Virtualization services: scalable methods for virtualizing multicore systems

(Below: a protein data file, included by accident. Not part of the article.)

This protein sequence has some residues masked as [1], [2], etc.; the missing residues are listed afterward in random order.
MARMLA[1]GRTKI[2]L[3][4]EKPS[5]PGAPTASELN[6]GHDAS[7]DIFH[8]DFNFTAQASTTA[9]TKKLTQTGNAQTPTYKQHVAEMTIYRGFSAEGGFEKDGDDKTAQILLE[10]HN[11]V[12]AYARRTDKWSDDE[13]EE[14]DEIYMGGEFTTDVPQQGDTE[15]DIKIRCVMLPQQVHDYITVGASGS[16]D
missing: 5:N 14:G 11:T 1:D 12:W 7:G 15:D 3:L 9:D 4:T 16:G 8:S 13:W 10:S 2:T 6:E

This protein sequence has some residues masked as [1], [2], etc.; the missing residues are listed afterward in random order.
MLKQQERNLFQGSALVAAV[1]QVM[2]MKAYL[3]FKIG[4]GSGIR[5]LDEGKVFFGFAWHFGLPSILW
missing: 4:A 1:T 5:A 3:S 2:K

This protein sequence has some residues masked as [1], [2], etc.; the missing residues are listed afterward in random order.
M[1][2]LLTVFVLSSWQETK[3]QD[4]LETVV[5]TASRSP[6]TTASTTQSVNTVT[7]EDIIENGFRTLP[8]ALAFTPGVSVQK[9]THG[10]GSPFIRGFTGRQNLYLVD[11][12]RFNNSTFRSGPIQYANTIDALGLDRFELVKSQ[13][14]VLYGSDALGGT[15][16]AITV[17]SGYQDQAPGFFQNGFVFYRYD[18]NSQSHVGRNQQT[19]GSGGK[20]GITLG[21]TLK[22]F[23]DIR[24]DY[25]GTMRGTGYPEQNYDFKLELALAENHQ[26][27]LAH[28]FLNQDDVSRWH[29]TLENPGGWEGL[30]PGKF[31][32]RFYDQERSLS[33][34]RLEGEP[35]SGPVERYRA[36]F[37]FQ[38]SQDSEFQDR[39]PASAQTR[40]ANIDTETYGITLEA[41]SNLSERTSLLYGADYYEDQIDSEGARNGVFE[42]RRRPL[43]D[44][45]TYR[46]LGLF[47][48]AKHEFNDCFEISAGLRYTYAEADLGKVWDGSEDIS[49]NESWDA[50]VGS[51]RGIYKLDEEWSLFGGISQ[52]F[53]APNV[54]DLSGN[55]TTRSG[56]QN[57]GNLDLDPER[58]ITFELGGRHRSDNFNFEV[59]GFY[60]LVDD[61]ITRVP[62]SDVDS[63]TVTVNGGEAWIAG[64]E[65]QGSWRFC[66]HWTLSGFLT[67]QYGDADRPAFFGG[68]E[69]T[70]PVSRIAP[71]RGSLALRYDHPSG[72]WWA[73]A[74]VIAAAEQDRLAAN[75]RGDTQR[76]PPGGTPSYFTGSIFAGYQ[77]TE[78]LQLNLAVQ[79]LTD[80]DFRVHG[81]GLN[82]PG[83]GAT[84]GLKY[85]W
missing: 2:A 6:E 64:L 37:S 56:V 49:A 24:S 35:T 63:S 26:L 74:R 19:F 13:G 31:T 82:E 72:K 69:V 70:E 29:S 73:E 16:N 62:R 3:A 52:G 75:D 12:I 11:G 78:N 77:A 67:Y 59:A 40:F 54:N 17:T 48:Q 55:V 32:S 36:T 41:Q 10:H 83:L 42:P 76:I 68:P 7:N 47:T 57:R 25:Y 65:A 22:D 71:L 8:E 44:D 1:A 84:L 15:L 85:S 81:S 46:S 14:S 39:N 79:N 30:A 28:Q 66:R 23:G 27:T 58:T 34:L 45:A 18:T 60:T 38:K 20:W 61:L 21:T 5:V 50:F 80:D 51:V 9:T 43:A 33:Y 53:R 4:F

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Multi-core technology is bringing parallel processing capabilities from servers to laptops and even handheld devices. At the same time, platform support for system virtualization is making it easier to consolidate server and client resources, when and as needed by applications. This consolidation is achieved by dynamically mapping the virtual machines on which applications run to underlying physical machines and their processing cores. Low cost processor and I/O virtualization methods efficiently scaled to different numbers of processing cores and I/O devices are key enablers of such consolidation. This dissertation develops and evaluates new methods for scaling virtualization functionality to multi-core and future many-core systems. Specifically, it re-architects virtualization functionality to improve scalability and better exploit multi-core system resources. Results from this work include a self-virtualized I/O abstraction, which virtualizes I/O so as to flexibly use different platforms' processing and I/O resources. Flexibility affords improved performance and resource usage and most importantly, better scalability than that offered by current I/O virtualization solutions. Further, by describing system virtualization as a service provided to virtual machines and the underlying computing platform, this service can be enhanced to provide new and innovative functionality. For example, a virtual device may provide obfuscated data to guest operating systems to maintain data privacy; it could mask differences in device APIs or properties to deal with heterogeneous underlying resources; or it could control access to data based on the ``trust' properties of the guest VM. This thesis demonstrates that extended virtualization services are superior to existing operating system or user-level implementations of such functionality, for multiple reasons. First, this solution technique makes more efficient use of key performance-limiting resource in multi-core systems, which are memory and I/O bandwidth. Second, this solution technique better exploits the parallelism inherent in multi-core architectures and exhibits good scalability properties, in part because at the hypervisor level, there is greater control in precisely which and how resources are used to realize extended virtualization services. Improved control over resource usage makes it possible to provide value-added functionalities for both guest VMs and the platform. Specific instances of virtualization services described in this thesis are the network virtualization service that exploits heterogeneous processing cores, a storage virtualization service that provides location transparent access to block devices by extending the functionality provided by network virtualization service, a multimedia virtualization service that allows efficient media device sharing based on semantic information, and an object-based storage service with enhanced access control.
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